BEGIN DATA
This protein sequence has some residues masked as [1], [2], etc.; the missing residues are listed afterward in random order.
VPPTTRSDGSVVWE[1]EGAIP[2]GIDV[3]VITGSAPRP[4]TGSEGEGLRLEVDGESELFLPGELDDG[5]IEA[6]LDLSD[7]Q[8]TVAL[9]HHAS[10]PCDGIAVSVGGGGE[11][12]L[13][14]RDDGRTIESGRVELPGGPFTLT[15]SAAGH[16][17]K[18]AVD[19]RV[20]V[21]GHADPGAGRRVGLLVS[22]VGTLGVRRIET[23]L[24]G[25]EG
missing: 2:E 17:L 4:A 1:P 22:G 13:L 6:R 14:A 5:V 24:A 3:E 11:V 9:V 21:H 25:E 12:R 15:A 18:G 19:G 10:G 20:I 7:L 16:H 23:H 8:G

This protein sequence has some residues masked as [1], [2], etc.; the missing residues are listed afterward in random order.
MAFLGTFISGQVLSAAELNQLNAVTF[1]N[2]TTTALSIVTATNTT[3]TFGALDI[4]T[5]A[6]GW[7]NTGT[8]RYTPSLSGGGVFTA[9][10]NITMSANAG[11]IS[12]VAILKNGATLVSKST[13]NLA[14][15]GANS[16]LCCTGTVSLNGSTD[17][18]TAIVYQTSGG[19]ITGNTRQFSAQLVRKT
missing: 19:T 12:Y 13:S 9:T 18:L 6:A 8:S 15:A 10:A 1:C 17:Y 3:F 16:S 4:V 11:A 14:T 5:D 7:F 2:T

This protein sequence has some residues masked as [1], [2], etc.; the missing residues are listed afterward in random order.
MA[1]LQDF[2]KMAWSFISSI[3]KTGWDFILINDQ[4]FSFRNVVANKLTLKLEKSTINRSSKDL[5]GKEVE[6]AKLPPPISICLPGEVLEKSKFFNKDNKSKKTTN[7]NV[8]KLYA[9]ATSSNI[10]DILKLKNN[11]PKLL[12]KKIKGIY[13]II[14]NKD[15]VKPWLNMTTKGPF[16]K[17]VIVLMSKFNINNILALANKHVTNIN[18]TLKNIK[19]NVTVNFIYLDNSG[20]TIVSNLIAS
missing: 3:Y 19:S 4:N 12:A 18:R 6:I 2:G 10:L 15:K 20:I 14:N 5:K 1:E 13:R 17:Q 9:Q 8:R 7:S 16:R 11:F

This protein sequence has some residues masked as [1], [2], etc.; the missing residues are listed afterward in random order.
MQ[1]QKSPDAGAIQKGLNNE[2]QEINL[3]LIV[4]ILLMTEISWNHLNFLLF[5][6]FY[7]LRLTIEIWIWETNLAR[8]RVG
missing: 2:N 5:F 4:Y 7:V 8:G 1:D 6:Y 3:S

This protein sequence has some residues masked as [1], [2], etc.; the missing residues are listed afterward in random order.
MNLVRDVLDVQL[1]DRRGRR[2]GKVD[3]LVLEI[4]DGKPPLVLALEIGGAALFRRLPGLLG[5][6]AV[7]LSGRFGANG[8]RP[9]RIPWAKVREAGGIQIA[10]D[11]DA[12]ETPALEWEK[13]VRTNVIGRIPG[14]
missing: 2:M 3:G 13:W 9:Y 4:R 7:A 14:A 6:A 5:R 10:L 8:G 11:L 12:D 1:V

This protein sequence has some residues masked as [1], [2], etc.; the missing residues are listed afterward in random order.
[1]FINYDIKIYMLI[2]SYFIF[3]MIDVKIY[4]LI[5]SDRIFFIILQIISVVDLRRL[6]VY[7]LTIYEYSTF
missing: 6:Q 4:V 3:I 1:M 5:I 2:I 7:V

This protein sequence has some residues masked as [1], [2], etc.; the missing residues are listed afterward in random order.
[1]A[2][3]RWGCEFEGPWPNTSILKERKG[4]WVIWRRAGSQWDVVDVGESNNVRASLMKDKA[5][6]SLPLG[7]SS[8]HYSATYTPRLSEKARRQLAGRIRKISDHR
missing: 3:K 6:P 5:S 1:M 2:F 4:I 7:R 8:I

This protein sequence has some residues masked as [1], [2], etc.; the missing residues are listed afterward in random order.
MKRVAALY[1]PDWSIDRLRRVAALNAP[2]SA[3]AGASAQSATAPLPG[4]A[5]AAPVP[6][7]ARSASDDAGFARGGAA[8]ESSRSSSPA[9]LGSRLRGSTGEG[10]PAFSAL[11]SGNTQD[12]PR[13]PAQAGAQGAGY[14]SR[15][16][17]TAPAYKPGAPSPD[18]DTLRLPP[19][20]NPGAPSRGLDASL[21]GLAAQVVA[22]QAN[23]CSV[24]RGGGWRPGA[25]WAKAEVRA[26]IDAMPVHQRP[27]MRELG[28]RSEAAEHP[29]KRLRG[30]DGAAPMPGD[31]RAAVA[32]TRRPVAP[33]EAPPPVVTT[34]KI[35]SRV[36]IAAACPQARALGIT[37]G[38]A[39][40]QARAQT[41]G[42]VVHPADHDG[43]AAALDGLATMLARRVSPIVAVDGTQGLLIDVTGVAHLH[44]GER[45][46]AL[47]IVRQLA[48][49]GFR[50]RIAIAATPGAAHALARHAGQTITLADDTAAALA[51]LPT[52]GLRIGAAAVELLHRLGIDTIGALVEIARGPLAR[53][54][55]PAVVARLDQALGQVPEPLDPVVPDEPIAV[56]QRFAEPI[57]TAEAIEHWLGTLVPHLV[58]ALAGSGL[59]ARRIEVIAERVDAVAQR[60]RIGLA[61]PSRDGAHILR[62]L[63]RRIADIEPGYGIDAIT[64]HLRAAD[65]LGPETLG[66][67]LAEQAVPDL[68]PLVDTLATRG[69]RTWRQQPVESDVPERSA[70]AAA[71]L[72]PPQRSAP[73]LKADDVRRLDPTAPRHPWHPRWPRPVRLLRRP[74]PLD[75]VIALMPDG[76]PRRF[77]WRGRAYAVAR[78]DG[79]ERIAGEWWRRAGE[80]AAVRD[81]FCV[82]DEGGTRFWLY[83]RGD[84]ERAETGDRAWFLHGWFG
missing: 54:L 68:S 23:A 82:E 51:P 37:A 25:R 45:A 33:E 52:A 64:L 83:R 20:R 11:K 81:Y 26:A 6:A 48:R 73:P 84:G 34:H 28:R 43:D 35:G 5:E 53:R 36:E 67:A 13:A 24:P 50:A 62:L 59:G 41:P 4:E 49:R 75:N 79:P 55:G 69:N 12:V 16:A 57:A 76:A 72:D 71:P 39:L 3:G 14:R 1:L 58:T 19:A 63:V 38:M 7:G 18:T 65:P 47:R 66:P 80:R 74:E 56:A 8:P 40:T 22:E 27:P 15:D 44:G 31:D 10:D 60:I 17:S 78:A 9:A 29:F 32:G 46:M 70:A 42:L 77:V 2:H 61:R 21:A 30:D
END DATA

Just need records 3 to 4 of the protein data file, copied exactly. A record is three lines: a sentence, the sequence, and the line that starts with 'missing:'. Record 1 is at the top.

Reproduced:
This protein sequence has some residues masked as [1], [2], etc.; the missing residues are listed afterward in random order.
MA[1]LQDF[2]KMAWSFISSI[3]KTGWDFILINDQ[4]FSFRNVVANKLTLKLEKSTINRSSKDL[5]GKEVE[6]AKLPPPISICLPGEVLEKSKFFNKDNKSKKTTN[7]NV[8]KLYA[9]ATSSNI[10]DILKLKNN[11]PKLL[12]KKIKGIY[13]II[14]NKD[15]VKPWLNMTTKGPF[16]K[17]VIVLMSKFNINNILALANKHVTNIN[18]TLKNIK[19]NVTVNFIYLDNSG[20]TIVSNLIAS
missing: 3:Y 19:S 4:N 12:A 18:R 6:I 2:G 10:L 15:K 20:I 14:N 5:K 1:E 13:R 17:Q 9:Q 8:R 7:S 16:R 11:F

This protein sequence has some residues masked as [1], [2], etc.; the missing residues are listed afterward in random order.
MQ[1]QKSPDAGAIQKGLNNE[2]QEINL[3]LIV[4]ILLMTEISWNHLNFLLF[5][6]FY[7]LRLTIEIWIWETNLAR[8]RVG
missing: 2:N 5:F 4:Y 7:V 8:G 1:D 6:Y 3:S